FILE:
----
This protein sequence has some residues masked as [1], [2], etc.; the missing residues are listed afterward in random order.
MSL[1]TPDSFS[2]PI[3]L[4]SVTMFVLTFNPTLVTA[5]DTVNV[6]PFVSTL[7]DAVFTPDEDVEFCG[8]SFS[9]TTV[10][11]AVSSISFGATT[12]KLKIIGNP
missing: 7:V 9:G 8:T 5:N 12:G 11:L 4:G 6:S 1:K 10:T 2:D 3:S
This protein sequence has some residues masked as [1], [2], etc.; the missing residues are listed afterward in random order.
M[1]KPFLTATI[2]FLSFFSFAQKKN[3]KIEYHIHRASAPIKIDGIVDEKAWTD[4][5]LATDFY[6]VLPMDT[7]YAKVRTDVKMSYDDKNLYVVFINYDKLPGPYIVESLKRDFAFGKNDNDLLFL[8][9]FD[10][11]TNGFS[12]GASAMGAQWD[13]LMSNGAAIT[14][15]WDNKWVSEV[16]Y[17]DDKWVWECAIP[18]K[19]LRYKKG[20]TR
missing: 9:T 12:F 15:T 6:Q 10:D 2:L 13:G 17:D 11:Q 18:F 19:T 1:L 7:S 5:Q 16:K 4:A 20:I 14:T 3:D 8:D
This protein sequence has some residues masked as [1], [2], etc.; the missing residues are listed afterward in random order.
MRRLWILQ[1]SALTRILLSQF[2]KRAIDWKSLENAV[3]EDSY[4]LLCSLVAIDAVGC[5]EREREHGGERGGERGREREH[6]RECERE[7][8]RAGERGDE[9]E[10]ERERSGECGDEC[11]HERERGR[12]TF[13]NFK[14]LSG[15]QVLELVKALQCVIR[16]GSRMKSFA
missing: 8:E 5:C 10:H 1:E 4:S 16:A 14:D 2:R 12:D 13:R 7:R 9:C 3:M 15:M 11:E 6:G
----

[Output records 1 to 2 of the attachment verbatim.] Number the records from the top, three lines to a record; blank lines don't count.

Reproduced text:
This protein sequence has some residues masked as [1], [2], etc.; the missing residues are listed afterward in random order.
MSL[1]TPDSFS[2]PI[3]L[4]SVTMFVLTFNPTLVTA[5]DTVNV[6]PFVSTL[7]DAVFTPDEDVEFCG[8]SFS[9]TTV[10][11]AVSSISFGATT[12]KLKIIGNP
missing: 7:V 9:G 8:T 5:N 12:G 11:L 4:G 6:S 1:K 10:T 2:D 3:S
This protein sequence has some residues masked as [1], [2], etc.; the missing residues are listed afterward in random order.
M[1]KPFLTATI[2]FLSFFSFAQKKN[3]KIEYHIHRASAPIKIDGIVDEKAWTD[4][5]LATDFY[6]VLPMDT[7]YAKVRTDVKMSYDDKNLYVVFINYDKLPGPYIVESLKRDFAFGKNDNDLLFL[8][9]FD[10][11]TNGFS[12]GASAMGAQWD[13]LMSNGAAIT[14][15]WDNKWVSEV[16]Y[17]DDKWVWECAIP[18]K[19]LRYKKG[20]TR
missing: 9:T 12:F 15:T 6:Q 10:D 2:L 13:G 17:D 11:Q 18:F 19:T 1:L 7:S 5:Q 16:K 4:A 20:I 14:T 3:D 8:D